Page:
Thursday, March 4, 2010

Allie Pleiter and the real story behind "Bluegrass Easter"

Last time I wrote, I promised you the “true story” behind Bluegrass Easter. It should provide a giggle to your day--I know I’ve told the story a dozen times this month already and it still makes me smile.


I’m a serious knitter. There are miles and miles of yarn in my house, and I’m almost never sitting down without needles in my hands. So, as you can imagine, I’ve become friendly with lots of fiber folk nearby. One of these was the lovely store Esther’s Place in Big Rock Illinois, and its charming owners Donna and Natasha. Aside from the store (which is also a bed and breakfast--can you say weekend getaway?), they also run a small farm nearby with, you guessed it, sheep.


I received an email from Esther’s Place one day last year, asking for prayers for the upcoming lambing season. It seems my friends were in for many more lambs than planned. The reason why? Well, the farm’s one ram had taken his job description seriously. Very seriously. In a shockingly short span of time, our hero managed to get romantic with every single ewe on the farm. Every single one. And ewes often give birth to twins. So the flock was going to do more than double in a short span of time. It’s hard to tell sheep are pregnant until you shear them and get all that wool off them, so surprise pregnancies aren’t than rare. This, though, was on an epic scale.


I ask you, could any knitting romance author--especially one who’d been recently asked to propose an Easter novella--leave such a story alone???


I can’t think of a better farewell to my beloved Kentucky Corners series than to send Middleburg’s control-freak librarian into a similar situation. So my dear knitting Audrey Lupine (which, a reader just told me, is a word that means wolf! How amazing is that?) has a “ca-lamb-ity” of massive proportions to contend with in addition to all of Middleburg’s traditional craziness. Mix in one handsome trying-to-leave-his-practice-behind veterinarian who conveniently moves in next door, and all I had to do was sit back and let the fur fly....er, the fleece fly.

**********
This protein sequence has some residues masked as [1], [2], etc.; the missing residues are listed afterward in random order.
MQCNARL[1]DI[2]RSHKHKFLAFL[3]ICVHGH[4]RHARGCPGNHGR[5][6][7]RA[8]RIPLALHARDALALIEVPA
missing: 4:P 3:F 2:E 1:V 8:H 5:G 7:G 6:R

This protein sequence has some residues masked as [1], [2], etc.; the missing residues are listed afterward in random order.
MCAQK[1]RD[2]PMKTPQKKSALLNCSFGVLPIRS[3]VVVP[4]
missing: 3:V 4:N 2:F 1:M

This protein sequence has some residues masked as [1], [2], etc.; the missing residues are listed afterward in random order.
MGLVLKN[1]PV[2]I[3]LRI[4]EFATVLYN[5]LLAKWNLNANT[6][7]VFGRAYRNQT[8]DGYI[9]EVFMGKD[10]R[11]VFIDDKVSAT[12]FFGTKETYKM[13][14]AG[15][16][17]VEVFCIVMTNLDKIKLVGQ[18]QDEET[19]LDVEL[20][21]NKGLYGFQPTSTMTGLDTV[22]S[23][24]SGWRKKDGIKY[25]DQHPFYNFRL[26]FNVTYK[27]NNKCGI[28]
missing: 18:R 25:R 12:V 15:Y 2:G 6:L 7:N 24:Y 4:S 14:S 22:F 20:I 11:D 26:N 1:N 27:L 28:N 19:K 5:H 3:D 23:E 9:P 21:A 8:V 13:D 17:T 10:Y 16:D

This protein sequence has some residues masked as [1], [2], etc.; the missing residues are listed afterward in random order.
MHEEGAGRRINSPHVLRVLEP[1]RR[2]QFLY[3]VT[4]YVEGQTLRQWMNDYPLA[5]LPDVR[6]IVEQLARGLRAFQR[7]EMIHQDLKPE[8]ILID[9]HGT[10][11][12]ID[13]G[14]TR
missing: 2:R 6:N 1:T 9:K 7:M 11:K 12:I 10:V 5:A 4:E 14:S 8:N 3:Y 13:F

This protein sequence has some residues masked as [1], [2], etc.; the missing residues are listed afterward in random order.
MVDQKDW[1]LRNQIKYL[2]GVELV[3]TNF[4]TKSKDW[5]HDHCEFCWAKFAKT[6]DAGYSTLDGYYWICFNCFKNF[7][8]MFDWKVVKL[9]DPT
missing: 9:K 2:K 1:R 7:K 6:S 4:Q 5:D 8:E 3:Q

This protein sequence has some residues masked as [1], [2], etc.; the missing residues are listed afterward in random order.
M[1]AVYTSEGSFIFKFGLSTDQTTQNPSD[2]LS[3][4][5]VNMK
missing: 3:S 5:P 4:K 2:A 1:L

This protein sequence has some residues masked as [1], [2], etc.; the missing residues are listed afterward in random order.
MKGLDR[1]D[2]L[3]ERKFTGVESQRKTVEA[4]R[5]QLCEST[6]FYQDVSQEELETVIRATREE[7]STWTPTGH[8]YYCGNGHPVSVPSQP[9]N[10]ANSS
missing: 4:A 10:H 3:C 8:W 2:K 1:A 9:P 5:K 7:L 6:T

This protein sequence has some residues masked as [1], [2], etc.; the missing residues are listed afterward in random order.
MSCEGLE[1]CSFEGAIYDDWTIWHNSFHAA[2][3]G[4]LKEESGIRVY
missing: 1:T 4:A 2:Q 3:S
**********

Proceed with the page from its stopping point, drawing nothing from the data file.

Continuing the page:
Like I said, I giggle every time I think about it.

8 comments:

  1. Since I have read and really enjoyed the book I enjoy knowing the real story behind the story.

    ReplyDelete
  2. What a cool story! I can't wait to read your new book, Allie : )

    I just wanted to let you ladies know that I have given you an award at my blog
    hcprojectjournal.blogger.com

    Come on over whenever it's convienent to pick it up!
    Congrats!!
    Hannah

    ReplyDelete
  3. How fun, Allie! That's so cool that you have insider info like that on the sheep farm and fiber shop. :)

    ReplyDelete
  4. It is a fun story, isn't it? And I'm doing a charity booksigning at Esther's Place on March 20th in Big Rock, IL, too!

    ReplyDelete
  5. Allie,
    Did you try going to Hannah's website? I used the url and got an error and am wondering if it's just me?

    ReplyDelete
  6. Hi Pamela,
    You could also try

    hcprojectjournal.blogspot.com

    I think that might work....I'm sorry the other didn't work!!
    You'll be just in time to hear some really exciting news (as of tonight, hopefully)!
    Thanks,
    Hannah

    ReplyDelete
  7. I love to hear the "real story" behind books, Allie, so thank you for sharing this! (Sounds like that ram was baaa-aad, LOL! Sorry, couldn't resist!). Blessings,
    Patti Jo :)

    ReplyDelete